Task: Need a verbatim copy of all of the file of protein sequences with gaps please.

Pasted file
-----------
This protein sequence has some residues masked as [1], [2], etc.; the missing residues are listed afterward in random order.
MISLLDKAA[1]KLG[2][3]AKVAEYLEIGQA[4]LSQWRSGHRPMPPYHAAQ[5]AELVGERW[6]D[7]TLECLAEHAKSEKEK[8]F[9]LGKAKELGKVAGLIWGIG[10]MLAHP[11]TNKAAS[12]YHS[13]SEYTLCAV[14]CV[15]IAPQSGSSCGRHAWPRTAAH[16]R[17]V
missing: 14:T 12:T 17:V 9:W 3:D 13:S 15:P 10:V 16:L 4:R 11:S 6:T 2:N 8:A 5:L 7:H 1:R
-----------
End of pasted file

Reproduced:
This protein sequence has some residues masked as [1], [2], etc.; the missing residues are listed afterward in random order.
MISLLDKAA[1]KLG[2][3]AKVAEYLEIGQA[4]LSQWRSGHRPMPPYHAAQ[5]AELVGERW[6]D[7]TLECLAEHAKSEKEK[8]F[9]LGKAKELGKVAGLIWGIG[10]MLAHP[11]TNKAAS[12]YHS[13]SEYTLCAV[14]CV[15]IAPQSGSSCGRHAWPRTAAH[16]R[17]V
missing: 14:T 12:T 17:V 9:W 3:D 13:S 15:P 10:V 16:L 4:R 11:S 6:T 2:N 8:A 5:L 7:H 1:R